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U.S., other countries deepen climate goals at Earth Day summit

5 minute read
  • U.S. pledges to slash emissions 50%-52% by 2030
  • Britain's Johnson calls new U.S. goal "game changing"
  • Japan pledges 46% cut, Canada 40%-45% reduction
  • White House has yet to set specific targets by industry
  • Oil and gas lobby welcomes U.S. goal, but seeks price on carbon

WASHINGTON, April 22 (Reuters) - The United States and other countries hiked their targets for slashing greenhouse gas emissions at a global climate summit hosted by President Joe Biden, an event meant to resurrect U.S. leadership in the fight against global warming.

Biden unveiled the goal to cut emissions by 50%-52% from 2005 levels at the start of a two-day climate summit kicked off on Earth Day and attended virtually by leaders of 40 countries including big emitters China, India and Russia.

The United States, the world's second-leading emitter after China, seeks to reclaim global leadership in the fight against global warming after former President Donald Trump withdrew the country from international efforts to cut emissions.

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"This is the decade we must make decisions that will avoid the worst consequences of the climate crisis," Biden, a Democrat, said at the White House.

British Prime Minister Boris Johnson called the new U.S. goal "game changing" as two other countries made new pledges.

Prime Minister Yoshihide Suga, who visited Biden at the White House this month, raised Japan’s target for cutting emissions to 46% by 2030, up from 26%. Environmentalists wanted a pledge of at least 50% while Japan’s powerful business lobby has pushed for national policies that favor coal.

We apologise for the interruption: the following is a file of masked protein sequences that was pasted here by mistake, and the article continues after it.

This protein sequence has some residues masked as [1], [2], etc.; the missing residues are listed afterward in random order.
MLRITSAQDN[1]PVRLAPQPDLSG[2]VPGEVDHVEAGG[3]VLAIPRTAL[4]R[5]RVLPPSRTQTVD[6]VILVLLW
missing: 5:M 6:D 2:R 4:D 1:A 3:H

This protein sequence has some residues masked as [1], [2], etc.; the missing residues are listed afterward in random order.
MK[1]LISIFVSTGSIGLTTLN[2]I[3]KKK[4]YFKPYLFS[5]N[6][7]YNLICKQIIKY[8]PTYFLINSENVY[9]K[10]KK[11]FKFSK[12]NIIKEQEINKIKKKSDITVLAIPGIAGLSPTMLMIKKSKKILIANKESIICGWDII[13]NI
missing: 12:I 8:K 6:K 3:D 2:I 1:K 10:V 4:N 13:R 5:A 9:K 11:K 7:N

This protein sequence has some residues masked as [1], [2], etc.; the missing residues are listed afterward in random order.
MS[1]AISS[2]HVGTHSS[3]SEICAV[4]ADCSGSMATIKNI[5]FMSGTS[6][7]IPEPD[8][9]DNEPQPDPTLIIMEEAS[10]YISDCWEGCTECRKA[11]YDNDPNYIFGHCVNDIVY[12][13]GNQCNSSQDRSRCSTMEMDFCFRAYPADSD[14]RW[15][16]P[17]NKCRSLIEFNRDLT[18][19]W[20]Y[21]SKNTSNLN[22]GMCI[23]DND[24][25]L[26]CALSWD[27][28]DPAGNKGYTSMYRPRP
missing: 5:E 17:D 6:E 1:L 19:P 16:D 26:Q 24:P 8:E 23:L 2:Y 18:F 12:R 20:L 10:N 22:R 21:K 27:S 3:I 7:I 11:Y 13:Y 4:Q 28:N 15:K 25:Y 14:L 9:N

Canada's Prime Minster Justin Trudeau, meanwhile, raised his country's goal to a cut of 40%-45% by 2030 below 2005 levels, up from 30%.

Brazil’s President Jair Bolsonaro announced his most ambitious environmental goal yet, saying the country would reach emissions neutrality by 2050, 10 years earlier than the previous goal.

Greenpeace UK’s head of climate, Kate Blagojevic, said the summit had more targets than an archery competition.

"Targets, on their own, won’t lead to emissions cuts," she said. "That takes real policy and money. And that’s where the whole world is still way off course."

PUTIN SAYS PROBLEMS GO WAY BACK

Most of the countries did not offer new emissions goals. Chinese President Xi Jinping said China expects its carbon emissions to peak before 2030 and the country will achieve net zero emissions by 2060.

Xi said China will gradually reduce its coal use from 2025 to 2030. China, a leader in producing technology for renewable energy like solar panels, burns large amounts of coal for electricity generation.

Russian President Vladimir Putin proposed giving preferential treatment for foreign investment in clean energy projects, but also made an apparent reference to the United States being historically the world's top greenhouse gas polluter. "It is no secret that the conditions that facilitated global warming and associated problems go way back," Putin said.